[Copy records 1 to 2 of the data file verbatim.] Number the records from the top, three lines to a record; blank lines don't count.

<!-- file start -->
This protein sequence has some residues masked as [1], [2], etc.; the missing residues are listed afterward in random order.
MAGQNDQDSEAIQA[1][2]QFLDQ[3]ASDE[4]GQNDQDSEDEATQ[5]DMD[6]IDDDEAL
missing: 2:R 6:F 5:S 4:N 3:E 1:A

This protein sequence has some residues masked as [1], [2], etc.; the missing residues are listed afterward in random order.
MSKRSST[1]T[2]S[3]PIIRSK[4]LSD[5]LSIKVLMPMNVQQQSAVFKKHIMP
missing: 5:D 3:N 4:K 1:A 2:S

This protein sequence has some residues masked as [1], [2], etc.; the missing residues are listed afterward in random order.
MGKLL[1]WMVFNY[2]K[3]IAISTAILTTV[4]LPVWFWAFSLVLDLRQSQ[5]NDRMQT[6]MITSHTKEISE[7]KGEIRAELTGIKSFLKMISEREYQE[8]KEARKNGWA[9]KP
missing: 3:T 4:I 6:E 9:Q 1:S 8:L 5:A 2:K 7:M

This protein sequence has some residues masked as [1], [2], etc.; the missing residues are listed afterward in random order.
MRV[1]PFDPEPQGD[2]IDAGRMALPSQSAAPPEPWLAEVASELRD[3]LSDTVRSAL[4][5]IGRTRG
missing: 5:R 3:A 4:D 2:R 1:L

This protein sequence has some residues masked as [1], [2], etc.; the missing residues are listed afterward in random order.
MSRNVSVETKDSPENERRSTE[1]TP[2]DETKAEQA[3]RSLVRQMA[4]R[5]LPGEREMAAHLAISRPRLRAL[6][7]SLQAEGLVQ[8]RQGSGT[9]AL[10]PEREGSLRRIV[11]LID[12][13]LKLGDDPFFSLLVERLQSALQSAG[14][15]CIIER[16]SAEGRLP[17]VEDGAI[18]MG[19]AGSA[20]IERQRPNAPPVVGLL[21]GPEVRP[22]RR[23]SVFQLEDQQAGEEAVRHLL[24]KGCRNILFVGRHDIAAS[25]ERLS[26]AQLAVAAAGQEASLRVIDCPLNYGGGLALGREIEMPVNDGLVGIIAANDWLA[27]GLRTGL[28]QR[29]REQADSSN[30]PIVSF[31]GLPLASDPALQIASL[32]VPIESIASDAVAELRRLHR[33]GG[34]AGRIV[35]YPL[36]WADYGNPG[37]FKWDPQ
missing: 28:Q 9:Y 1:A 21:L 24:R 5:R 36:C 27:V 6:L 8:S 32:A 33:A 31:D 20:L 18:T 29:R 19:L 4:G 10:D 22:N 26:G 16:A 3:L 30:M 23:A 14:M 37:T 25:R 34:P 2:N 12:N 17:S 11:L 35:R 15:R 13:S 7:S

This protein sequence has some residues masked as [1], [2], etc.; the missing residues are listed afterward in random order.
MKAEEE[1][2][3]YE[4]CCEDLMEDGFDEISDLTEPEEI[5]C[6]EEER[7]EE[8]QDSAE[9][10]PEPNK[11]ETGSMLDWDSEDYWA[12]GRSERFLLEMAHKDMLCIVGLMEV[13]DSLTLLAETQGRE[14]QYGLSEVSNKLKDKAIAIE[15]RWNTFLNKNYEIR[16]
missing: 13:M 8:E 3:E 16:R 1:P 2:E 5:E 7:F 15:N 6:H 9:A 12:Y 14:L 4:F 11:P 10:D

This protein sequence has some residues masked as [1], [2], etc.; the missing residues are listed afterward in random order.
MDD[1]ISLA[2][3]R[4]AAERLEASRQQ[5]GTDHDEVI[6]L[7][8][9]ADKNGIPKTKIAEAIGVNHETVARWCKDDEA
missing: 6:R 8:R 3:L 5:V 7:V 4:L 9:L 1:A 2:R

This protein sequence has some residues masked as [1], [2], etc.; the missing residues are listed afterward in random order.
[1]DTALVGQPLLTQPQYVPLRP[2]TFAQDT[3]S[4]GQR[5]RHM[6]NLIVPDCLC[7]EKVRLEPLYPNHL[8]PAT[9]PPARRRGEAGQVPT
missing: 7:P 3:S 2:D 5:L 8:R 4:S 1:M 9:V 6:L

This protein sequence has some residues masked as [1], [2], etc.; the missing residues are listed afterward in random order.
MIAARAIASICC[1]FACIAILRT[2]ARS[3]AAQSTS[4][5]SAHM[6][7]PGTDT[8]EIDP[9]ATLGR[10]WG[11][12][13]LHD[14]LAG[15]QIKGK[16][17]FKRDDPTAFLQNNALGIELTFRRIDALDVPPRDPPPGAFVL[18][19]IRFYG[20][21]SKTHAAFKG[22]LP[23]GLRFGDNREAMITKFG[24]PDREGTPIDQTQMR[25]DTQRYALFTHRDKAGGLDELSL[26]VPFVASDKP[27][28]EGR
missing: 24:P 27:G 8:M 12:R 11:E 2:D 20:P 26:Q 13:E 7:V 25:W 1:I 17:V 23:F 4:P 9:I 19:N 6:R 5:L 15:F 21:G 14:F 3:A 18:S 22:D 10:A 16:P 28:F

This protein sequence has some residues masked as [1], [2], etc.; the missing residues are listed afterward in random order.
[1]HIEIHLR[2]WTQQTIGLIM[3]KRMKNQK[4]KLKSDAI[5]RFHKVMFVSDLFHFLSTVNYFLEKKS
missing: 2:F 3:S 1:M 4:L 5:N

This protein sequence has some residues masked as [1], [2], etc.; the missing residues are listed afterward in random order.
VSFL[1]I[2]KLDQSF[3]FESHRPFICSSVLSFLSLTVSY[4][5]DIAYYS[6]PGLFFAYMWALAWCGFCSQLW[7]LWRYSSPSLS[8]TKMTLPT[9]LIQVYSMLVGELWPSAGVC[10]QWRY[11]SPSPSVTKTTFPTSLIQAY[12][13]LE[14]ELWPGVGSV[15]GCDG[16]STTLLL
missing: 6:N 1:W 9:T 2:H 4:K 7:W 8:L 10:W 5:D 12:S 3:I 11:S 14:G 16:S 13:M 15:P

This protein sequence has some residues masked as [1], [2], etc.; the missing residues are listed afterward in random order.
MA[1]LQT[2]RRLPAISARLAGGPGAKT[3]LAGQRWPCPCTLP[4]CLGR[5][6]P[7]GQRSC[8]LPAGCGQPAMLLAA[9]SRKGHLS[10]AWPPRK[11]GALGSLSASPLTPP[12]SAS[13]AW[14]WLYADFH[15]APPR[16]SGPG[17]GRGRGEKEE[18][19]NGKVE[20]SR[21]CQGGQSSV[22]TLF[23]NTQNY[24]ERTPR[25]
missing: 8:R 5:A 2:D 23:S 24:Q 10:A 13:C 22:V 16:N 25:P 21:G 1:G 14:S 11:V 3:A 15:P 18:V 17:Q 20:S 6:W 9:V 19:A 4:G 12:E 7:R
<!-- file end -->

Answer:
This protein sequence has some residues masked as [1], [2], etc.; the missing residues are listed afterward in random order.
MAGQNDQDSEAIQA[1][2]QFLDQ[3]ASDE[4]GQNDQDSEDEATQ[5]DMD[6]IDDDEAL
missing: 2:R 6:F 5:S 4:N 3:E 1:A

This protein sequence has some residues masked as [1], [2], etc.; the missing residues are listed afterward in random order.
MSKRSST[1]T[2]S[3]PIIRSK[4]LSD[5]LSIKVLMPMNVQQQSAVFKKHIMP
missing: 5:D 3:N 4:K 1:A 2:S